Joho’s re-election bid boils down to how fierce rivalry in NASA play out
By Patrick Mayoyo | March 26th 2017
While on paper Mombasa Governor Hassan Joho is among ODM leaders with a higher chance of re-election, the changing political dynamics in the National Super Alliance (NASA) stand between him and his dreams.
Wiper has already ruled out joint nominations with parties in NASA, insisting it will field candidates for all seats across the country. Mombasa Senator Hassan Omar, the party Secretary-General, has said there is no agreement on joint nominations. Him and Nyali MP Hezron Awiti are seeking the Wiper ticket to unseat Joho.
Musalia Mudavadi’s Amani National Congress (ANC) also argues that every candidate from NASA affiliates should be free to vie for any seat in respective counties without the restriction of joint nominations.
These sentiments are incidentally shared by Moses Wetangula’s Ford Kenya, a development that could eat into Mr Joho’s support in Mombasa.
The latest developments come at a time an opinion poll released on Tuesday by little-known pollster, Trends and Insights for Africa (TIFA), puts Joho’s popularity at 68 per cent.
Jubilee’s Suleiman Shahbal came a distant second with 15 per cent and Omar emerged third with seven per cent. The two have dismissed the poll.
Some political observers say Joho’s survival will largely depend on how NASA handles the competing rivalries, especially between Joho and Wiper aspirants Omar and Awiti.
While opinion is still divided on this issue, Prof Rocha Chimera of Pwani University argues that Joho will have an uphill task retaining his seat if NASA affiliate parties fail to agree on a joint nomination and field separate candidates.
“While Governor Joho remains a formidable force in Mombasa politics, his chances of being elected will be weakened if NASA fails to have a single candidate,” he says.
But former Shirikisho Party national treasurer Mwakio Ndau says Joho stands a strong chance of re-election, even if NASA affiliates field candidates in Mombasa. Mr Ndau says, however, this will largely depend on the voting patterns of upcountry voters.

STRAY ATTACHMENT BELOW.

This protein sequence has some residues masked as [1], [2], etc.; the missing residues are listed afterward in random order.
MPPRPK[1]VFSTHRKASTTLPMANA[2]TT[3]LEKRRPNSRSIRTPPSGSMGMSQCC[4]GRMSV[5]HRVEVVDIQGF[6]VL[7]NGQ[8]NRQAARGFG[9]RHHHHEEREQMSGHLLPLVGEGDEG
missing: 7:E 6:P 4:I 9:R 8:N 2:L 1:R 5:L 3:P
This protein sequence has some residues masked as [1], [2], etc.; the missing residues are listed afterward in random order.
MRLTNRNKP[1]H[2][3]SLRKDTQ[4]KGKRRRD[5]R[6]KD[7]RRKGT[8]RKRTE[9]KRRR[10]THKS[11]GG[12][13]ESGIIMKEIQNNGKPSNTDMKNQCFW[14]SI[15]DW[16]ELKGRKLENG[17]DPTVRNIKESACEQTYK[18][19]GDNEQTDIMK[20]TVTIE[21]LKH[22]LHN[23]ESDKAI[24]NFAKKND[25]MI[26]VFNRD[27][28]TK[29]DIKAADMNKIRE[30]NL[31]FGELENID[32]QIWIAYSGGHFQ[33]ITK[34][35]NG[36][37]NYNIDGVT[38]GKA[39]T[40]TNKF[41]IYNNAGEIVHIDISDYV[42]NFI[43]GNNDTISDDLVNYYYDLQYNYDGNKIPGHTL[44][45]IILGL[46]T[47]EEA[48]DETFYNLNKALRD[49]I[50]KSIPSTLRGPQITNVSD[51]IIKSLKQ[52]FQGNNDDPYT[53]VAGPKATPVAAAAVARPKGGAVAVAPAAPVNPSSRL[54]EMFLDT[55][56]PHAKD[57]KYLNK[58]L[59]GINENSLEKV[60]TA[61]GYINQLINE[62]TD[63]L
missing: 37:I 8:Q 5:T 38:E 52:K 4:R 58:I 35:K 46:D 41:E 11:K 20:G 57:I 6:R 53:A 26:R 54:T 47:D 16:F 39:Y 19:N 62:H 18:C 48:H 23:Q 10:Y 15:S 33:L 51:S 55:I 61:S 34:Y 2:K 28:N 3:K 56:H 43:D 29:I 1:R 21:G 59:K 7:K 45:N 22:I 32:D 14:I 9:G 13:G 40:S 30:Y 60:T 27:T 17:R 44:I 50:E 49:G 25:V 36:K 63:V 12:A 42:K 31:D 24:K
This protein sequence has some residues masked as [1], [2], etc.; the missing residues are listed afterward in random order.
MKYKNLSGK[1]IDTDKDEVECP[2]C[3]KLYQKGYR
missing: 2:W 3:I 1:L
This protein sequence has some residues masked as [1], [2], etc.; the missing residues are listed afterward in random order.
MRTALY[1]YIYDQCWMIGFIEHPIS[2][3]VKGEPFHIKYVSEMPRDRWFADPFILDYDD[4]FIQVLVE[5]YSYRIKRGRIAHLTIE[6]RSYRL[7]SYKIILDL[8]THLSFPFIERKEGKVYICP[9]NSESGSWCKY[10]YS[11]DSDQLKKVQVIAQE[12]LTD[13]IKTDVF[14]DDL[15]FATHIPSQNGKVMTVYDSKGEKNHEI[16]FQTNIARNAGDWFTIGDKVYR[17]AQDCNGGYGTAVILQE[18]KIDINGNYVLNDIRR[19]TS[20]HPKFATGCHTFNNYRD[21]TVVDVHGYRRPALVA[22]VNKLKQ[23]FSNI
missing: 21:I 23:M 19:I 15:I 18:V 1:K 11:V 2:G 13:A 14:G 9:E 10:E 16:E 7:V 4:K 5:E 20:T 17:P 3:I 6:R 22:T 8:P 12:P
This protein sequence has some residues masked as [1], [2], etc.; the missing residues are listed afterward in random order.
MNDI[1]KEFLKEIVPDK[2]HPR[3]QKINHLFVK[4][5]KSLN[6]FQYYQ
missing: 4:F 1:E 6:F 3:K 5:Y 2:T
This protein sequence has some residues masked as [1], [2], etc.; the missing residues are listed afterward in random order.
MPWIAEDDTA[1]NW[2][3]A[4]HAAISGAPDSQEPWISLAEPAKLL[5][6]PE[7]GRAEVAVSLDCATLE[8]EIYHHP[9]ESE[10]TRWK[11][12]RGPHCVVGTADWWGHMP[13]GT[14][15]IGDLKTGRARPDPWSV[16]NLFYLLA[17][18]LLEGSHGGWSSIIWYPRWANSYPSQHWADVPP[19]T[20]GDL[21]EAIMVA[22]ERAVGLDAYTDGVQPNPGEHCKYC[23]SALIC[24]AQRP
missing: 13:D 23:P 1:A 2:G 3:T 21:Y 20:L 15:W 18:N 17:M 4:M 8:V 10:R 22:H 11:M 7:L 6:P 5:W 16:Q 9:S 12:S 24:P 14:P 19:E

“A large bloc of upcountry voters and specifically the Luo feel Governor Joho has been unappreciative of them and if they decide to back somebody else, the governor’s support with be greatly eroded,” he says.
Kenya Muslim Advisory Council Chairman Sheikh Juma Ngao says despite the internal rivalries, Jubilee candidates in Mombasa and Coast region in general will face a hard time in upstaging their NASA opponents.
“In Coast it is difficult to sell Jubilee Party (JP) candidates because the party lacks strong people to propagate its interests and that is why President Uhuru Kenyatta is the one engaging people like Governor Joho,” says Ngao. He says JP’s activities in Coast are disjointed and flawed because it is using people who have defected from NASA to spearhead its campaigns.
Joho has declared Coast an ODM zone and insisted that his main rival was Suleiman Shahbal from JP. He dismisses his rivals, including his colleagues in NASA, as non-starters.
“As you all know, Mombasa is an ODM zone. Our competitor is Jubilee and it is ODM candidates who will carry the day in August. The others have no chance whatsoever,” said Joho shortly after arriving from a tour of the US.
In 2013, Joho beat Shahbal largely due to support from the Coalition for Reforms and Democracy (CORD) voting bloc.
The communities that supported CORD in large numbers in 2013 included Luos, Kambas, Luhyas, Kisiis and Mijikendas.
The entry of Awiti and Omar into the race does not assure Joho of 100 per cent support from this voting bloc.
It has to be remembered that in 2013, Awiti was denied the ODM ticket before he defected to Wiper. A few people tipped him to win, especially after Raila campaigned against him. But he defied all odds to win the Nyali seat.
The loyalty of NASA supporters is now divided between Joho, Omar and Awiti and while Joho is viewed as the front-runner, the shadow of his two rivals among NASA supporters looms large.
Both Omar and Awiti have been on a charm offensive, luring Joho’s key supporters to their side.
While Joho argues that his support is intact, he knows his chances of going for the presidency in 2022 as he has declared depends on him recapturing the Mombasa governor’s seat. And as the governor’s race continues to gather momentum, political observers believe that whoever among the aspirants marshals the support of both upcountry and the Mijikenda votes will have an upper hand.
Awiti has received a major boost after Kaya elders endorsed his candidature. According to Mwanamgeni Salim and Ibrahim Kai, two opinion leaders from the Mijikenda community, this endorsement has given Awiti political leverage to get the support of other NASA supporters in Mombasa.
Joho’s opponents are taking advantage of the blunders the Mombasa governor made after being elected to spite him. Key among the issues is the eviction of hawkers, mechanics and curio dealers from the Central Business District, the governor’s failure to address the issue of absentee landlords and accusations of unfair award of tenders, among others.
The alleged monopolisation of tenders within the county government by Governor Joho’s cronies and relatives has set him against influential Coast tycoons who have ganged up to fight him.
Awiti and Omar have been vocal in agitating for and defending the rights of these groups, who they now bank on for support. And even as the two have been scheming for Joho’s downfall, the governor has made a name for himself as a loud Jubilee critic.
According to Prof Chimera, the governor has been able to re-invent himself politically and he is today among the shinning lights, not only within ODM but in the Opposition in general.
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